Paratroopers’ photos defaced with swastikas and a Hitler moustache
A pair of paratroopers endured a campaign of racist abuse in which their photos were defaced with swastikas and a Hitler moustache.
The words "f* off" and "n***s" had been written on the snaps of Lance Corporal Nkululeko Zulu and Private Hani Gue while they served at 3 PARA's barracks in Colchester, Essex.
While the culprit responsible for three years of abuse has never been caught, claims of racial harassment were upheld at a Central London Employment Tribunal at Victory House, Holborn.
The Ministry of Defence is now facing a large payout.
Employment Judge Richard Baty said: "The conduct was unquestionably unwanted.
"The graffiti in question was of the most unpleasant nature – set out on Mr Gue's personal photographs and was racially highly offensive.
"Notwithstanding the fact the perpetrator is still unknown and was not before the tribunal to give an account of his/her motivation, we find the carrying out of this act was so unpleasant it can only have been done with the purpose of violating the claimants' dignity and creating an intimidating, hostile, degrading, humiliating and offensive environment for them.
"They were both entirely understandably deeply offended and made complaints. Indeed, in the case of Mr Zulu, this act was key to his decision to leave the Army.
"Furthermore, given the deeply offensive nature of the graffiti, it is entirely reasonable for it to have this effect."
The vile graffiti was discovered on Ugandan-born Pte Gue's personal photographs on 23 January 2018.
The MoD accepted it was not drawn by either of the claimants and must have been done by a member of 3 PARA.
The three photos were pinned on the door of Pte Gue's room and all had been defaced.
The words "f**k off" together with a swastika had been scrawled on one of Pte Gue and South African-born L/Cpl Zulu.
A swastika and a Hitler moustache had also been drawn on a photo of Pte Gue.
The word "n****s" had also been written across both men in a third picture that featured another private who was white.
In a written ruling Judge Baty said the graffiti was "unquestionably related to race."
A visiting corporal drew their attention to it when he joined them for a cup of tea.
L/Cpl Zulu and Pte Gue had accommodation in a particular block which was only accessible by key and their rooms were opposite each other.
The only suspect suggested by Pte Gue was ruled out in a subsequent investigation by the Royal Military Police. He had not been at the barracks that week.
The tribunal also heard in September 2014 L/Cpl Zulu was called a "black c**t" by a sergeant.
The employment judge said: "It remains unknown to this day who did this. It is somewhat mysterious in as much as it is agreed the block could only be accessed by key and so only one or two individuals had access."
"Mr Zulu was deeply offended by the remark, as was evident to others around him at the time. That is hardly surprising, given that it was a deeply offensive racial remark."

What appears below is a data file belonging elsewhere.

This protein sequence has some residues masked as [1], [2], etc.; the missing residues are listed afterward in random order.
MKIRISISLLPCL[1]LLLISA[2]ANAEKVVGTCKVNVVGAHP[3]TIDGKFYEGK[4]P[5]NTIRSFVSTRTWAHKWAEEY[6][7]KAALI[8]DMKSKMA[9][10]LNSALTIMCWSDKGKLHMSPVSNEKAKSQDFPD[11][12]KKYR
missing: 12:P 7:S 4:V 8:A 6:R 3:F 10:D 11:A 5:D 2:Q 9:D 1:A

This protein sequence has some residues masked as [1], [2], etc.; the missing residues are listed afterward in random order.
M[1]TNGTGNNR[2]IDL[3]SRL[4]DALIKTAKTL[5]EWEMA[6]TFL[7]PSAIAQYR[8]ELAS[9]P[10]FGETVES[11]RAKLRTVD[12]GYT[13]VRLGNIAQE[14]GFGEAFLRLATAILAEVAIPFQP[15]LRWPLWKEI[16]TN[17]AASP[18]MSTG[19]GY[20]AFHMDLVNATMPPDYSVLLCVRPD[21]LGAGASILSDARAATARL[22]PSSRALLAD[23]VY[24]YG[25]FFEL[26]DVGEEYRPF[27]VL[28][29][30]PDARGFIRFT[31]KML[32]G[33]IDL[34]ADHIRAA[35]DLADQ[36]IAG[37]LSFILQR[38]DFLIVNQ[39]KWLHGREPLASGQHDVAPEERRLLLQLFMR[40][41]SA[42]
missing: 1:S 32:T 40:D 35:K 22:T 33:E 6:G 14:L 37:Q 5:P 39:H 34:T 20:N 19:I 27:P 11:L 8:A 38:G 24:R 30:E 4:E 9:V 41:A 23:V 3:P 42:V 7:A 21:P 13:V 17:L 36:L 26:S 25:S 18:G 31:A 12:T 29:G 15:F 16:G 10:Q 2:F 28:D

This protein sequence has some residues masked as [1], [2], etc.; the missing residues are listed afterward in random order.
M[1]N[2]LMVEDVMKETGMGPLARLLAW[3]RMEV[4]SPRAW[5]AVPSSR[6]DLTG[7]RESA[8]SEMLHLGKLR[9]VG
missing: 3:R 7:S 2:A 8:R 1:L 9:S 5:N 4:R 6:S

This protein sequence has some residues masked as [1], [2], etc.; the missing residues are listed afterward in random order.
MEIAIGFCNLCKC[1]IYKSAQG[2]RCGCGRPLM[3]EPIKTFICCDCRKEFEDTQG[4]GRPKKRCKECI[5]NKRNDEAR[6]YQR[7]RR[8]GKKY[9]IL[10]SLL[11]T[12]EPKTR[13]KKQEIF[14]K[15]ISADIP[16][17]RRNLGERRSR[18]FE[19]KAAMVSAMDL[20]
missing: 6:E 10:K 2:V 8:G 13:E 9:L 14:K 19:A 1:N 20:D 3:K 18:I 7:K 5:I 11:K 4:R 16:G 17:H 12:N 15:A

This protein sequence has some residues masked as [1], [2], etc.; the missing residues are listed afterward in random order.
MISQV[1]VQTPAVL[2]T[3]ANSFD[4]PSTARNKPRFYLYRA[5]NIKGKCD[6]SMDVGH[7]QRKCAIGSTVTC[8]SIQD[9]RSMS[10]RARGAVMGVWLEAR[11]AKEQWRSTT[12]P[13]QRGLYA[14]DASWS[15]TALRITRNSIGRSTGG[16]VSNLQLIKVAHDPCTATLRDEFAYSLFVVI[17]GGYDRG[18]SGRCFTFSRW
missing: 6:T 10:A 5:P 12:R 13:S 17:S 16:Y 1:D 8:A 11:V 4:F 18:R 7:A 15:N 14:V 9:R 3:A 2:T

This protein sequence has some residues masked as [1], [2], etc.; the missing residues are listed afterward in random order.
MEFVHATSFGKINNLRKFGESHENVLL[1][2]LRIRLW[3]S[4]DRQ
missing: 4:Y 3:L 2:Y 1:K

And in July 2017 a member or members of 3 PARA posted a photograph of personnel on Facebook – with a Nazi flag as a backdrop.
The employment judge said: "Whether or not the individual or individuals either posed for the photograph or posted it as an act of thoughtless stupidity or not, we consider that, as the photograph was in front of a Nazi flag and given the racial implications of that flag, the conduct was related to race.
"We accept that, from the point of view of Mr Gue and Mr Zulu – and also, clearly, from the point of view of the chain of command – this conduct was unwanted."
The tribunal also ruled that claims for Pte Gue that racist slurs were written on his door were true.
Because the complaints were made too late however, the tribunal was not able to officially rule on them.
And in the case of the Facebook post it would be difficult to prove that it was specifically aimed at them.
The tribunal also threw out a host of other claims as not proven, including Confederate flags being displayed and that a photograph of 3 PARA members with Tommy Robinson had been posted online.
They also dismissed claims that whilst in Kenya, various members of 3 Para referred to locals as 'African animals', warned staff not to behave badly as they would "go to prison and get AIDS" and told locals and children begging for food to 'f**k off'.
Pte Gue said: "These events had a significant impact on my feelings that racism was systemic within the Army and nothing was being done to tackle it."
He said most of the abuse happened when he was with A Company of 3rd Battalion, the Parachute Regiment, and that some of it came from higher ranks.
Having joined in 2012, Pte Gue would lose all respect for an institution he once reverred.
He said: "I was inspired by the regiment's history of fighting the racist Nazi regime in World War Two.
"Unfortunately, my experiences have led me to realise that the Army is not the honourable institution I once thought it to be."
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